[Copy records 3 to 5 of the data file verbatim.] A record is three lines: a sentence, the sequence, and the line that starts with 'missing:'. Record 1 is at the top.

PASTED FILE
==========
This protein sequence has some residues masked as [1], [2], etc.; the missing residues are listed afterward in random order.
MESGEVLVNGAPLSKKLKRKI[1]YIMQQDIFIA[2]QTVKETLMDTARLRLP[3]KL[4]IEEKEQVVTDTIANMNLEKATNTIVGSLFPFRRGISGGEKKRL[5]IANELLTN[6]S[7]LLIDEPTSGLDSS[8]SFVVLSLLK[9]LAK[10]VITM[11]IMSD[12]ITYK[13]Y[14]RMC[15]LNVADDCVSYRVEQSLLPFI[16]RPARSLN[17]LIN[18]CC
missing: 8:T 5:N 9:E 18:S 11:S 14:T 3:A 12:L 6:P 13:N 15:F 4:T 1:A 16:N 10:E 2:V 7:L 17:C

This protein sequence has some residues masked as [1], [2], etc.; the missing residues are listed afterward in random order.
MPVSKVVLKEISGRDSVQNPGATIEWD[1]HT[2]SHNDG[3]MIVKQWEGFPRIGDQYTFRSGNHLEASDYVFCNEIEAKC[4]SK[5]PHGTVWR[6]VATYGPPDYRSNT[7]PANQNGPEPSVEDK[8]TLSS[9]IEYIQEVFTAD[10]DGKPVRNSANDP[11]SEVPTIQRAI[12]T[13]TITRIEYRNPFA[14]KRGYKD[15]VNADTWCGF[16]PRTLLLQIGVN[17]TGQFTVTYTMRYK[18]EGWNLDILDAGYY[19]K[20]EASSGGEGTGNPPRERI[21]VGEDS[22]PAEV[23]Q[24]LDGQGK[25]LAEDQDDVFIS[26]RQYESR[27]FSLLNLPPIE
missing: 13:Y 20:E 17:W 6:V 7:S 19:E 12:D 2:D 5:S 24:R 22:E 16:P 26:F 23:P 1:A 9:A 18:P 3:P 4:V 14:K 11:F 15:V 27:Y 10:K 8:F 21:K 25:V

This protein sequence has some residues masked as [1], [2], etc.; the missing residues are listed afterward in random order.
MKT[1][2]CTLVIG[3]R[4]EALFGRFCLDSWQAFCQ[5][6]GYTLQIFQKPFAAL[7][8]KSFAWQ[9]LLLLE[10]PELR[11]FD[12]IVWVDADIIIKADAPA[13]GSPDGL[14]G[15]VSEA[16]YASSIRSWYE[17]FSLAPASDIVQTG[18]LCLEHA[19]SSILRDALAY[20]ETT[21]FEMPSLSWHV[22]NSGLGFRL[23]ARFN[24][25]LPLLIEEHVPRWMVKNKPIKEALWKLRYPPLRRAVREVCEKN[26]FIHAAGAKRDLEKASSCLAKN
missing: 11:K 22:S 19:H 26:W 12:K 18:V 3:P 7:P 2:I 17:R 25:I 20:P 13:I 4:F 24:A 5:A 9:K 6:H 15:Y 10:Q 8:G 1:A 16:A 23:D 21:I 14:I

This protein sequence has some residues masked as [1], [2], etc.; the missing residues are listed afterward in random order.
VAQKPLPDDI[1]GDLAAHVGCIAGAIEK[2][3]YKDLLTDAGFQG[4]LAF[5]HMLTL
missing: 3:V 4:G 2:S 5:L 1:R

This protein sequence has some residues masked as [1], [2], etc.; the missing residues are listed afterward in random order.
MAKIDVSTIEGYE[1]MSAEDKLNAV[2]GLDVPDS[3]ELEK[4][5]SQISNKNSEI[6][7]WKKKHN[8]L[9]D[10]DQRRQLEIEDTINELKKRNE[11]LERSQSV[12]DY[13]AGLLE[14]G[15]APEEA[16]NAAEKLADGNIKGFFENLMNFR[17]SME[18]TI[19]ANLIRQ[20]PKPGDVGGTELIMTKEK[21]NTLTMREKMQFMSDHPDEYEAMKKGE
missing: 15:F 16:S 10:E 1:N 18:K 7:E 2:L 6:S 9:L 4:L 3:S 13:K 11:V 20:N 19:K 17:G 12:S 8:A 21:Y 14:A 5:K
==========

This protein sequence has some residues masked as [1], [2], etc.; the missing residues are listed afterward in random order.
MKT[1][2]CTLVIG[3]R[4]EALFGRFCLDSWQAFCQ[5][6]GYTLQIFQKPFAAL[7][8]KSFAWQ[9]LLLLE[10]PELR[11]FD[12]IVWVDADIIIKADAPA[13]GSPDGL[14]G[15]VSEA[16]YASSIRSWYE[17]FSLAPASDIVQTG[18]LCLEHA[19]SSILRDALAY[20]ETT[21]FEMPSLSWHV[22]NSGLGFRL[23]ARFN[24][25]LPLLIEEHVPRWMVKNKPIKEALWKLRYPPLRRAVREVCEKN[26]FIHAAGAKRDLEKASSCLAKN
missing: 11:K 22:S 19:H 26:W 12:K 18:V 3:P 7:P 2:I 17:R 25:I 20:P 13:I 4:F 24:A 5:A 9:K 6:H 15:Y 10:Q 8:G 1:A 16:A 23:D 21:I 14:I

This protein sequence has some residues masked as [1], [2], etc.; the missing residues are listed afterward in random order.
VAQKPLPDDI[1]GDLAAHVGCIAGAIEK[2][3]YKDLLTDAGFQG[4]LAF[5]HMLTL
missing: 3:V 4:G 2:S 5:L 1:R

This protein sequence has some residues masked as [1], [2], etc.; the missing residues are listed afterward in random order.
MAKIDVSTIEGYE[1]MSAEDKLNAV[2]GLDVPDS[3]ELEK[4][5]SQISNKNSEI[6][7]WKKKHN[8]L[9]D[10]DQRRQLEIEDTINELKKRNE[11]LERSQSV[12]DY[13]AGLLE[14]G[15]APEEA[16]NAAEKLADGNIKGFFENLMNFR[17]SME[18]TI[19]ANLIRQ[20]PKPGDVGGTELIMTKEK[21]NTLTMREKMQFMSDHPDEYEAMKKGE
missing: 15:F 16:S 10:E 1:N 18:K 7:E 2:L 6:S 9:L 4:L 3:S 13:K 11:V 20:N 19:K 17:G 12:S 8:A 21:Y 14:A 5:K